• Rett syndrome is a severe disorder of the nervous system.
  • In Australia, Rett syndrome affects one female in 9,000 live female births. 
  • In general, development appears normal in a child with Rett syndrome until the age of 6 to 18 months.
  • The degree of disability, be it intellectual or physical, can vary widely among people with Rett syndrome.
Rett syndrome is a severe disorder of the nervous system caused, in most cases, by a mutation in the MECP2 gene. The disorder is almost only seen in females and affects all body movement. It may cause loss of speech and hand use. Females with Rett syndrome need therapy to help them with movement and communication.

Diagnosis of Rett syndrome

A diagnosis of Rett syndrome is based on meeting a defined set of symptoms or criteria. The most recent revision to the diagnostic criteria was made in 2010. A genetic test which reveals a mutation in the MECP2 gene is used to confirm a diagnosis already determined or suspected by a medical professional. However, the gene mutation alone is not enough to confirm Rett syndrome, as it is also seen in other disorders.To date, five per cent of diagnosed cases do not have a MECP2 gene mutation. 

Types of Rett syndrome

The two broad classifications of Rett syndrome are ‘typical’ or ‘classic’ Rett syndrome and ‘atypical’ or ‘variant’ Rett syndrome.

Typical Rett syndrome

The five criteria that must all be met for a person to receive a diagnosis of ‘typical’ or ‘classical’ Rett syndrome are: 

  • a period of regression during the first five years of life, followed by recovery or stabilisation
  • partial or complete loss of acquired purposeful hand skills
  • partial or complete loss of acquired spoken language (loss of acquired language is based on best acquired language skill. For example, if a child learned to babble and then lost that ability, it would be considered a loss of acquired language)
  • gait abnormalities, such as an impaired ability to coordinate walking or an absence of the ability to walk 
  • stereotypic repetitive hand movements such as hand wringing or hand squeezing, clapping or tapping, mouthing and hand washing or hand rubbing.

Atypical Rett syndrome

Certain criteria must be met for a person to be given a diagnosis of ‘atypical’ or ‘variant’ Rett syndrome. These include having a period of regression followed by recovery or stabilisation, at least two of the four essential symptoms required for a diagnosis of ‘typical’ or ‘classical’ Rett syndrome, and at least five of the common 11 symptoms, which include:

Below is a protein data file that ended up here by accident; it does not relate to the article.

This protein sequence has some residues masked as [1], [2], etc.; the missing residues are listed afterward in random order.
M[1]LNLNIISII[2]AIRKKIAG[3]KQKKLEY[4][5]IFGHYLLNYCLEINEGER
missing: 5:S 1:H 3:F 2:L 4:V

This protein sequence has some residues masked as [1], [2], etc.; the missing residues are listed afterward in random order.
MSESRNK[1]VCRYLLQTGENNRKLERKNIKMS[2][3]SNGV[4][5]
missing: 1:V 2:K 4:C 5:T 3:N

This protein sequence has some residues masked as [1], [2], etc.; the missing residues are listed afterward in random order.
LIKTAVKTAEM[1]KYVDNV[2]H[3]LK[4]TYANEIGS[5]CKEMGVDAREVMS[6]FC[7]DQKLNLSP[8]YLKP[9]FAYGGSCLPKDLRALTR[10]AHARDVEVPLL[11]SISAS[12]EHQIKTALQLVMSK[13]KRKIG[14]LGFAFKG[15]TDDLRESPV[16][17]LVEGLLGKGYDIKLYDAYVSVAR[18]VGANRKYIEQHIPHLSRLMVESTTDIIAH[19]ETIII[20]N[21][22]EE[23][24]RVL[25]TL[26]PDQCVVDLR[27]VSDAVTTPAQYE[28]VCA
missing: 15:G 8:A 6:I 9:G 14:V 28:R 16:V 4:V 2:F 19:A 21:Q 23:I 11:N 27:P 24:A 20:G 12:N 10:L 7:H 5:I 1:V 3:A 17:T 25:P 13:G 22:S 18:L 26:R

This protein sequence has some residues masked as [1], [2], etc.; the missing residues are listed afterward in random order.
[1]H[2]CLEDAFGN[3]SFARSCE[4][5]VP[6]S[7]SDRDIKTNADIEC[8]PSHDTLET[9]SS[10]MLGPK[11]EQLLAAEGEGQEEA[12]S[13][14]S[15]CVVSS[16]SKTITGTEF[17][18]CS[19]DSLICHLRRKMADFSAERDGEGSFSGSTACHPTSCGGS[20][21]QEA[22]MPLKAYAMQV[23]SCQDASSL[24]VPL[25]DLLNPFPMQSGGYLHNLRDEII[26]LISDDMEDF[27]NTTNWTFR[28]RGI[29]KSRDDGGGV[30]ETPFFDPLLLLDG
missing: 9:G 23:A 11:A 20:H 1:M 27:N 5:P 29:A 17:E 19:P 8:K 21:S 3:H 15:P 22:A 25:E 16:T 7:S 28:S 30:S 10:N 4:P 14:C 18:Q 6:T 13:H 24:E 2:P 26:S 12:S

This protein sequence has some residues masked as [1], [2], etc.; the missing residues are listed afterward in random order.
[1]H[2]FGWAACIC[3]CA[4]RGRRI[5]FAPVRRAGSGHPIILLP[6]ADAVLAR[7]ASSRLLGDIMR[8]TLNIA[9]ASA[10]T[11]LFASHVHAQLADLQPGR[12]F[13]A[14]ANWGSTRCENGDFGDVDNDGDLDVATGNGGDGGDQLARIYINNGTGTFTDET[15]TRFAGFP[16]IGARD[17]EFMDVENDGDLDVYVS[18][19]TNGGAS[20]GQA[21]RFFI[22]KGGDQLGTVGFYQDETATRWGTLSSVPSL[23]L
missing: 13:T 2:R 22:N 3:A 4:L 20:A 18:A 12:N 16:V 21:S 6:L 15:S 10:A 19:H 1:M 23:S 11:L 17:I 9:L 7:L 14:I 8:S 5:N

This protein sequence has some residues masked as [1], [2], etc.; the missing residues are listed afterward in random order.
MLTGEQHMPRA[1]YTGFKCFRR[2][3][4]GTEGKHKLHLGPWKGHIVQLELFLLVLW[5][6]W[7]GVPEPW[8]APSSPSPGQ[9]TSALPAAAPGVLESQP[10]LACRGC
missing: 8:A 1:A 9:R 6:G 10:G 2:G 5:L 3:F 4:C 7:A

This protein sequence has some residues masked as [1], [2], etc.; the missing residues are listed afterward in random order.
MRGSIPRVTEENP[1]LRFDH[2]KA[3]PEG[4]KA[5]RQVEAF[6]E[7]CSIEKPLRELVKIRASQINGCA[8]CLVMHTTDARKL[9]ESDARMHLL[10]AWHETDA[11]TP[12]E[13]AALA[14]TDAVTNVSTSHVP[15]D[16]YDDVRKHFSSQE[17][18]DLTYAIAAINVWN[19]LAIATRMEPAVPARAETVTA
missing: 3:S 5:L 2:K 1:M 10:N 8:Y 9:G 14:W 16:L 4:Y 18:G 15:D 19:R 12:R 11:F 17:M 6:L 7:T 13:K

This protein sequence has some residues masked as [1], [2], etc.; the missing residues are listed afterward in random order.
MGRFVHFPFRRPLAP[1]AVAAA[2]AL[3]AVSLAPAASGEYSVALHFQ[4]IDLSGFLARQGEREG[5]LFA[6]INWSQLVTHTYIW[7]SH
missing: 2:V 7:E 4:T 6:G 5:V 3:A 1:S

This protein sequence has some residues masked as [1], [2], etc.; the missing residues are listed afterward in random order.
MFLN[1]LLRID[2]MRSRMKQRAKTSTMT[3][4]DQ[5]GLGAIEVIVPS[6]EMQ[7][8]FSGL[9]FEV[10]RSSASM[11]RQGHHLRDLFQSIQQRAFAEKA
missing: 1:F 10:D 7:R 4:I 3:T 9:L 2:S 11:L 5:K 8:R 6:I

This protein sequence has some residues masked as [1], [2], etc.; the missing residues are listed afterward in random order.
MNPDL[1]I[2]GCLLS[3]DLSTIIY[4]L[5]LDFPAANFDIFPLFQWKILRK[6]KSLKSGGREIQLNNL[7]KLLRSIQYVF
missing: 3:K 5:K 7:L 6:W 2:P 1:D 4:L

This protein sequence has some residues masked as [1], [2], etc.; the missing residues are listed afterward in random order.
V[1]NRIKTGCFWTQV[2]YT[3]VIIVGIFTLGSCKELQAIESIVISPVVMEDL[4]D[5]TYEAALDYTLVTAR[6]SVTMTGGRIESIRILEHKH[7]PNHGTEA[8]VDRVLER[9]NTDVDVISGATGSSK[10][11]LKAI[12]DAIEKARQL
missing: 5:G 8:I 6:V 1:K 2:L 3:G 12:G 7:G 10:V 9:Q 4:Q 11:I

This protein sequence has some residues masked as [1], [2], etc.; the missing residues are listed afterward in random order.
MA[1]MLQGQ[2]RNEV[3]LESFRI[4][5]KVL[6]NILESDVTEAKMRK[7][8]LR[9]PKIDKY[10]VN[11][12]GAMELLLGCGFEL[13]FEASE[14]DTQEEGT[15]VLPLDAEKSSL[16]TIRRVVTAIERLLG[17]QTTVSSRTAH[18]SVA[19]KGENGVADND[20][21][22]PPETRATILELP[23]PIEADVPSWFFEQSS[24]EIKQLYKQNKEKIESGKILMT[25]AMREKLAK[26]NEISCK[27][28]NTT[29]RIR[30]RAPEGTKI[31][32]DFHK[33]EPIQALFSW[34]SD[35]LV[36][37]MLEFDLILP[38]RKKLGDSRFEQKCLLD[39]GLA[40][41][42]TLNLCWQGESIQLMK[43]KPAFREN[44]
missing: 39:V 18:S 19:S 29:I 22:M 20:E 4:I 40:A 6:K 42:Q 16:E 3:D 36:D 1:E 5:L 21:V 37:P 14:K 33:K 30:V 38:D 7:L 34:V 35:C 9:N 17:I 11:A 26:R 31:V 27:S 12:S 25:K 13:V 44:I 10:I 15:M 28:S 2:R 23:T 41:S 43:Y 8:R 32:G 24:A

• breathing disturbances while awake 
  • inappropriate laughing or screaming spells
  • bruxism (teeth grinding) while awake
  • diminished response to pain
  • sleep disturbances
  • intense eye communication (‘eye pointing’)
  • abnormal muscle tone
  • growth retardation
  • small hands and feet
  • cold or bluish hands or feet 
  • scoliosis (curvature of the spine) or kyphosis.

Stages of Rett syndrome

Four stages have been suggested to describe the progression of Rett syndrome over time. They are: 

  • early onset (stage 1) – between the ages of 6 and 18 months, development slows, developmental milestones may not be met
  • rapid destructive phase (stage 2) – loss of acquired skills. Generally occurs between the age of one and four years
  • plateau period (stage 3) – symptoms get no worse or their intensity lessens. This stage can last for years
  • late motor deterioration (loss of movement) (stage 4) – begins between five and 25 years of age, can last for decades but may not occur in all individuals.

Treatment for Rett syndrome

Therapy can help slow the progress of movement loss. Therapy includes: 

  • physiotherapy to prevent deformities of the joints and to improve movement
  • occupational therapy to improve hand use
  • horseback riding
  • music therapy 
  • hydrotherapy (exercise in water)
  • stimulation.

Communication with a child with Rett syndrome

Children with Rett syndrome have a keen desire to communicate. Method (s) may include: 

  • touch
  • pictures and letters
  • word boards
  • their eyes and via the use of computer-related devices such as My Tobii and iPad
  • switch-operated voice output devices.

Education for a child with Rett syndrome

Most children with Rett syndrome attend special schools, some a mixture of special and mainstream, and a few just mainstream. They need: 

  • early exposure to toys and music
  • age-appropriate activities
  •  school environment that provides strong motivation.

Where to get help

More information

Genes and genetics

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A-Z of genetic conditions

Content Partner

This page has been produced in consultation with and approved by: Rett Syndrome Association of Australia (RSAA)

Last updated: March 2019

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